Fata Morgana Top index of refraction = 1.00 Bottom index of refraction = 1.01 
In order to model heat sources / heat sinks in a scene, we need a way to set part of the scene to have a different index of refraction from the rest. The image below is a demonstration that we can set any box in a scene to have a different index of refraction.
while the rest of the area has 1 as index of refraction. 
The Euler integration proved to be overkill for simple mirage and fata morgana rendering. Gradient Optics (GRIN) lenses – lenses where the index of refraction changes as a function of position – proved to be the perfect application to test the Euler integration method. Specifically, the ray tracer’s camera uses a cylindrical GRIN lens with index of refraction that varies quadratically as a function of radius.
The lens equations above come from the International Society for Optics and Photonics (read more here). Note that the gradient of the above index of refraction equation with respect to (x,y,z) coordinates is:
Using this gradient and Euler integration rays can be traced from a point behind the lens out into the front. Below are traces generated by a python script that plot light flowing through the lens from camera position out into the world. The light takes a curved path in a GRIN lens unlike the straight path it would normally take in glass.
All the pieces of the puzzle are ready for building a full ray tracer with a GRIN lens! The MonteCarlo ray tracing algorithm is modified to account for the GRIN lens as follows: the random (x, y) position is scaled according to FOV parameters and mapped to (X, Y, zi) on the focal plane (where zi is displacement of sensor plane solved for by thin lens equation), a random point on lens back plane is sampled at random, a ray is traced linearly from sensor to lens back plane, the Euler integration technique traces rays through the GRIN lens, and finally the light ray exits the lens and is traced as normal. A trace that cannot successfully pass through the lens is returned as invalid and causes a 0 spectrum. This basic technique is very noisy due to many failed lens traces. Thus, random points on the lens are tried until a ray finally gets through to the other side or a max iteration cap is hit. In theory we should be dividing by the number of attempted rays (including fails) when computing the final MonteCarlo estimation, but empirically doing so generated very dim images. Instead the ray tracer divides by the number of samples per pixel as usual, which correctly brightens the image. This change can be likened to applying a gain to the camera to generate brighter images.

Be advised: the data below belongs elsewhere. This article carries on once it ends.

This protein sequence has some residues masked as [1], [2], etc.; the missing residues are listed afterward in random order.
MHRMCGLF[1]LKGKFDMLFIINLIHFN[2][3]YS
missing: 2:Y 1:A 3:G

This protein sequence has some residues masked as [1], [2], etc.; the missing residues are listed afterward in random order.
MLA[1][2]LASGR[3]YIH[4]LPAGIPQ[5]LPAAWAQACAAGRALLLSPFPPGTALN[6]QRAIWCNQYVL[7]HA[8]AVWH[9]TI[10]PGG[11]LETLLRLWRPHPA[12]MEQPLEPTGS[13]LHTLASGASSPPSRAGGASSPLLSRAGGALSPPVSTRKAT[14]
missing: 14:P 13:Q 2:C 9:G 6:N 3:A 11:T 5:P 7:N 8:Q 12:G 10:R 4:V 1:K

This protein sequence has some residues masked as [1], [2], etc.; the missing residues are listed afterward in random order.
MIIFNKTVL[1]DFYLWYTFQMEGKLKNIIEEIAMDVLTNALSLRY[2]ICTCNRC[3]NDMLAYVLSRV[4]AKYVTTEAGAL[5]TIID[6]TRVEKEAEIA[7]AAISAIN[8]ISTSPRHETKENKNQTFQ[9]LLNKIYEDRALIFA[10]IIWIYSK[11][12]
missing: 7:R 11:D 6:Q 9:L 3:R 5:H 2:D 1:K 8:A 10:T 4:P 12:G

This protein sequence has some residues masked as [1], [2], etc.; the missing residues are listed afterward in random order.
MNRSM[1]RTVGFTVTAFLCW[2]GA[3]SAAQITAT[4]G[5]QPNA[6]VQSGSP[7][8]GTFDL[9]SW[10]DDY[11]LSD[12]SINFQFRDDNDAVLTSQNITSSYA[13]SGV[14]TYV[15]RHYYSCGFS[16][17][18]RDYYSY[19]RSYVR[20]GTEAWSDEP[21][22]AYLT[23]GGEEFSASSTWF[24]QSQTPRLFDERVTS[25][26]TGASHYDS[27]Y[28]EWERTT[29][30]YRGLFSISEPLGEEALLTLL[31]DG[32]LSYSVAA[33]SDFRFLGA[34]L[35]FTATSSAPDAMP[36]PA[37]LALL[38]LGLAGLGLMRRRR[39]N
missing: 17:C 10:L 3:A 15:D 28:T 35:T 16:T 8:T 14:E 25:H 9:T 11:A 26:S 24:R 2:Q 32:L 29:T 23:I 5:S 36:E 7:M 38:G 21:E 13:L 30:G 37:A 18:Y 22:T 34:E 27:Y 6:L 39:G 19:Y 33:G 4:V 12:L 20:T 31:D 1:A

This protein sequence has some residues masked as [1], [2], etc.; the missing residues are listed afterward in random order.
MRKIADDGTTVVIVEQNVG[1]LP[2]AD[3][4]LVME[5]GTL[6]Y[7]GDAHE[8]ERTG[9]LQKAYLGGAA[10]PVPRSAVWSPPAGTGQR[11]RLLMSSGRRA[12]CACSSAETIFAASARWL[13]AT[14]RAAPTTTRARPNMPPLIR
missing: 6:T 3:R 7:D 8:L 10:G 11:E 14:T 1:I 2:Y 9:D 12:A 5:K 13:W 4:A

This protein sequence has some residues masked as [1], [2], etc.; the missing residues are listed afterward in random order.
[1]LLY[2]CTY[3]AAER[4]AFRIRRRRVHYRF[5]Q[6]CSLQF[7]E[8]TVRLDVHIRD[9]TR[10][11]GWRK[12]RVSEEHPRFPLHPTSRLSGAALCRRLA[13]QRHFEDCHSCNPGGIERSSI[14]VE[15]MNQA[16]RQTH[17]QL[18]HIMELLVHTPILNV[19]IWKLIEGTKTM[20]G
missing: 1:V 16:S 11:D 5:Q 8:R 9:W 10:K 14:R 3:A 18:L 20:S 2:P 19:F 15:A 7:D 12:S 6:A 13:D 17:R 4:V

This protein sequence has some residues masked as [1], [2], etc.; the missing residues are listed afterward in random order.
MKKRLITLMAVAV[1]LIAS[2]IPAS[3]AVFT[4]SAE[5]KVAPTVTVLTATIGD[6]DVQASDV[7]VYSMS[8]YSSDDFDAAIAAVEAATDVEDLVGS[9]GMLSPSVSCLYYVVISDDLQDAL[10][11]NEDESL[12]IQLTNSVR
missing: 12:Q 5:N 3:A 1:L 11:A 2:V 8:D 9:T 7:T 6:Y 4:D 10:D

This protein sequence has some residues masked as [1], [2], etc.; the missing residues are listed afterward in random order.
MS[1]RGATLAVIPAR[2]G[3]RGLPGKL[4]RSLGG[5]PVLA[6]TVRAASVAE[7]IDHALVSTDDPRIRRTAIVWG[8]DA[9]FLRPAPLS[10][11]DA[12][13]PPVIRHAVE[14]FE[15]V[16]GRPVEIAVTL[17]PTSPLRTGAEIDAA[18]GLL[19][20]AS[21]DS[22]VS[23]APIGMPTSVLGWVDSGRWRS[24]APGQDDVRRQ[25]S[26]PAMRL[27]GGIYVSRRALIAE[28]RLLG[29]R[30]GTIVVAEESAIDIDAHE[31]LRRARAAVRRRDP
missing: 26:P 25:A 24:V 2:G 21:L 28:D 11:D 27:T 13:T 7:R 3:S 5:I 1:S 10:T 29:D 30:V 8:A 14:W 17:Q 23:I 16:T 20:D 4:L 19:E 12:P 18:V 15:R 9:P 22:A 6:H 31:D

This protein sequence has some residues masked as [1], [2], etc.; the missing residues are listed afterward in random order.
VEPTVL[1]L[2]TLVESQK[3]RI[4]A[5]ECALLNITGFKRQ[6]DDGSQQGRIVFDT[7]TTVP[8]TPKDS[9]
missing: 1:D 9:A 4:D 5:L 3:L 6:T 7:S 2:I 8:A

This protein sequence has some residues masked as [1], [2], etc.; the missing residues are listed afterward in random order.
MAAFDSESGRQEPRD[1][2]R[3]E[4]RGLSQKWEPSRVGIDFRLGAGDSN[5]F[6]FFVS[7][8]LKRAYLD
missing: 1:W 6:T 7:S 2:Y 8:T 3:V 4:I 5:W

Below are renders of CBbunny and CBdragon using the modified camera and GRIN lens at various quality levels and focused at various depths. Note that the GRIN lens behaves much like a thin lens with no visible aberration! This is pretty impressive considering it is a real physical component. The sensor field of view was chosen to be slightly larger than the lens radius to cause the vignette effect on the sides, where less light gets out to the scene.
 


Our video can be found here .
We worked together to get the initial proof of concept working with the slab technique. After that, Jennifer worked on implementing the modified slab technique and generated results for the Fata Morgana and Mirage scenes. Sudeep worked on implementing the Euler Integration technique in code, and generated the GRIN lens results. Both teammates worked on research, and together came up with the direction of the project.
We learned a lot about the research process and taking ideas from theory to fruition. Our topic had a bunch of theoretical literature, so one of the main challenges was finding cool applications that could really showcase the techniques we were implementing. For example, the entire GRIN lens part of our project was entirely unplanned, yet worked as a really cool demo for the techniques we worked on implementing. We learned a lot about debugging graphics applications: especially since it was hard to tell if the blank screen was a result of a programming error or mistake in our math at times. Overall, the final project was a fun experience, and the final renders we got after the research and coding work were supper rewarding.